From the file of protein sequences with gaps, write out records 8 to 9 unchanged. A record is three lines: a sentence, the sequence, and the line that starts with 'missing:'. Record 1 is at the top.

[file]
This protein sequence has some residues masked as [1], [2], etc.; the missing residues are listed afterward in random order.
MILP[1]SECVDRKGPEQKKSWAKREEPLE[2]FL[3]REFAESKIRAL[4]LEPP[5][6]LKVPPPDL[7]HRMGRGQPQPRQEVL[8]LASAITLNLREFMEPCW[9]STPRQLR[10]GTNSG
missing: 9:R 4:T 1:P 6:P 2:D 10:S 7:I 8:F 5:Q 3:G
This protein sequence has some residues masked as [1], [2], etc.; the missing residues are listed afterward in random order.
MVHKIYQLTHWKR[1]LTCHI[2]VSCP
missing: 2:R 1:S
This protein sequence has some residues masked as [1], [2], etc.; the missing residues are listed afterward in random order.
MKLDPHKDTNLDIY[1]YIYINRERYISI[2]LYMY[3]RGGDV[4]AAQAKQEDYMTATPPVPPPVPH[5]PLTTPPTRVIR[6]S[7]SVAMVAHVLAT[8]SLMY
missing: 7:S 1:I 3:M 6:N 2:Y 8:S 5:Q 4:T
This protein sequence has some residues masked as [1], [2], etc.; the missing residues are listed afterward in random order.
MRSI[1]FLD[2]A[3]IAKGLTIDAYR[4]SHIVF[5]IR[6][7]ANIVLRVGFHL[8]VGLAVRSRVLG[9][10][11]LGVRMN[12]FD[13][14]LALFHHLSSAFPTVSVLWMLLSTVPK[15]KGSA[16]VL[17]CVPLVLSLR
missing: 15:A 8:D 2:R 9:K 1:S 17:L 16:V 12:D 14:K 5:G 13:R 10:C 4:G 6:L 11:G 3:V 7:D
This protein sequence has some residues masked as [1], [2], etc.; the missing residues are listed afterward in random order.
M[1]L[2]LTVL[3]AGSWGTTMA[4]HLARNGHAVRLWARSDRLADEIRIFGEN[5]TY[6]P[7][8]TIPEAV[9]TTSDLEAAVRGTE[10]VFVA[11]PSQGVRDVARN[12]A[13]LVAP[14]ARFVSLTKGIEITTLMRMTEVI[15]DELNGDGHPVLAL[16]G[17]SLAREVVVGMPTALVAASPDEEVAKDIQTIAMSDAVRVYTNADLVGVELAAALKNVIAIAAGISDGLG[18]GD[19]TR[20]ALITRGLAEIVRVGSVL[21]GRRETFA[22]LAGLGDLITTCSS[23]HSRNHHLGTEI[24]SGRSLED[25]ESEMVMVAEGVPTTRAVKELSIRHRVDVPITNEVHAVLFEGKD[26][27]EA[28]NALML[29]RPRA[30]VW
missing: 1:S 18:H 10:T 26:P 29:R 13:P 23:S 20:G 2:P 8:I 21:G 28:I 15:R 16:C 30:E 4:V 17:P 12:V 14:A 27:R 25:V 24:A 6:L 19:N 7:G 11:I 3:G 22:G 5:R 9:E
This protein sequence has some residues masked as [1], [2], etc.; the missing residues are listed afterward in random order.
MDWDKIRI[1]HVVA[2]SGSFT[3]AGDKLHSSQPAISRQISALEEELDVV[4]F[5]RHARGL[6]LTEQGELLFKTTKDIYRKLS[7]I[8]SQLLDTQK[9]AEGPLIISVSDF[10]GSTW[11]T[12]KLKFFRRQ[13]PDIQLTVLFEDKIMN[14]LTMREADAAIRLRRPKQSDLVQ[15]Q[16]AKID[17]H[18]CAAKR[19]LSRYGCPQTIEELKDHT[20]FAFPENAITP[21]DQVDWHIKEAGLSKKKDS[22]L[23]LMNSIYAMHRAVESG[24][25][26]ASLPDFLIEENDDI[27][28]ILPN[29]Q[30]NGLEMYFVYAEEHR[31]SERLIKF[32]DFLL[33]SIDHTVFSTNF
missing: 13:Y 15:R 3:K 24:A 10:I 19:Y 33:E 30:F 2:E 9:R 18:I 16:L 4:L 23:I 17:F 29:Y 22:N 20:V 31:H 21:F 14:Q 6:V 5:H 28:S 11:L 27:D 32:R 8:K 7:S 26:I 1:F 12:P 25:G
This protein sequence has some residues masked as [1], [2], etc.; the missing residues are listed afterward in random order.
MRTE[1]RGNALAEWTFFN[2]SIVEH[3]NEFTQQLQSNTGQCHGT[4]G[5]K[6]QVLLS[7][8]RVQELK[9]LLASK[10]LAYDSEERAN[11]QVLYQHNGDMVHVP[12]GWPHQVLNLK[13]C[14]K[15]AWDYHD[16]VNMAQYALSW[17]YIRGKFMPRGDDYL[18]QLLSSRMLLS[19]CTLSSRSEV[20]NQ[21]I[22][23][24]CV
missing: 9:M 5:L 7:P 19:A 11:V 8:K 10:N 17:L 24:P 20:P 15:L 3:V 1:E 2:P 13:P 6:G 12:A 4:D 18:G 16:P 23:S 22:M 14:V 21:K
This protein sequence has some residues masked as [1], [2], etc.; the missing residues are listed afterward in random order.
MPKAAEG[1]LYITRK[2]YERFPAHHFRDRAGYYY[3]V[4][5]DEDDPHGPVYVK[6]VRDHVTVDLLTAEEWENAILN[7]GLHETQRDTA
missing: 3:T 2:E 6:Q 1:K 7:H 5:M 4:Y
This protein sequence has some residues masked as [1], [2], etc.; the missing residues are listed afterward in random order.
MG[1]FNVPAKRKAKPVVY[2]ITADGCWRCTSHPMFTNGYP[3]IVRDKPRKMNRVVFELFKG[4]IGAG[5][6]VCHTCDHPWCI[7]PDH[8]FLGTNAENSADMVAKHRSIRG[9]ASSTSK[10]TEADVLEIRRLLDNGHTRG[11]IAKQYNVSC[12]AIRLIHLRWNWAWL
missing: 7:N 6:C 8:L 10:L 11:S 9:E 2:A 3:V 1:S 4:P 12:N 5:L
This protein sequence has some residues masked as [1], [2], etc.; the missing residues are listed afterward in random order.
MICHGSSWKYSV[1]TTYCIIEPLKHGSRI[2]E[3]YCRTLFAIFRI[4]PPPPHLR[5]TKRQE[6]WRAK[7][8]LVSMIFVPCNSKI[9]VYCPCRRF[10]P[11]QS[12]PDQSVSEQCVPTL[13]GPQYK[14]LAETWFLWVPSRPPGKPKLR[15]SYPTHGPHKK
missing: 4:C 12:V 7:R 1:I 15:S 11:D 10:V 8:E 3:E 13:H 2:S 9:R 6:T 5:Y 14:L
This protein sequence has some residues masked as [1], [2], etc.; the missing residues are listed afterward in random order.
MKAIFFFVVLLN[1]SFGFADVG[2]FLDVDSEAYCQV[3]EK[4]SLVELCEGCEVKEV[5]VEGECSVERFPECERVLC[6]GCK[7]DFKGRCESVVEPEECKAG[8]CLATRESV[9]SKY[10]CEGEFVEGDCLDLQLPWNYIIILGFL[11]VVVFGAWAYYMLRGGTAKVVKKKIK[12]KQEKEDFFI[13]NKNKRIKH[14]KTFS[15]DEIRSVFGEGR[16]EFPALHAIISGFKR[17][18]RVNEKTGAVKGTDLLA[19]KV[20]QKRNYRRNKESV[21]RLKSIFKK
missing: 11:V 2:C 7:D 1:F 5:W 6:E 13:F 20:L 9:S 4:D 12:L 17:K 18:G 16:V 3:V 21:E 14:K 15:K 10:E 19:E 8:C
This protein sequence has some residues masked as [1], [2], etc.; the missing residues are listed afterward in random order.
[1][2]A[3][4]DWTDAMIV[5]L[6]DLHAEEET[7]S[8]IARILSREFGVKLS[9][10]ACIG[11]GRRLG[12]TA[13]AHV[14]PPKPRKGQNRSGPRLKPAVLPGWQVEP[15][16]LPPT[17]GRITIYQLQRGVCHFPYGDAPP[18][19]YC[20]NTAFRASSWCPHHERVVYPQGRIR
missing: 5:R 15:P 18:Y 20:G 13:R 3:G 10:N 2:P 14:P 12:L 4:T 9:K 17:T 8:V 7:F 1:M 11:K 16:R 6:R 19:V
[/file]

This protein sequence has some residues masked as [1], [2], etc.; the missing residues are listed afterward in random order.
MPKAAEG[1]LYITRK[2]YERFPAHHFRDRAGYYY[3]V[4][5]DEDDPHGPVYVK[6]VRDHVTVDLLTAEEWENAILN[7]GLHETQRDTA
missing: 3:T 2:E 6:Q 1:K 7:H 5:M 4:Y
This protein sequence has some residues masked as [1], [2], etc.; the missing residues are listed afterward in random order.
MG[1]FNVPAKRKAKPVVY[2]ITADGCWRCTSHPMFTNGYP[3]IVRDKPRKMNRVVFELFKG[4]IGAG[5][6]VCHTCDHPWCI[7]PDH[8]FLGTNAENSADMVAKHRSIRG[9]ASSTSK[10]TEADVLEIRRLLDNGHTRG[11]IAKQYNVSC[12]AIRLIHLRWNWAWL
missing: 7:N 6:C 8:L 10:L 11:S 9:E 2:A 3:V 1:S 4:P 12:N 5:L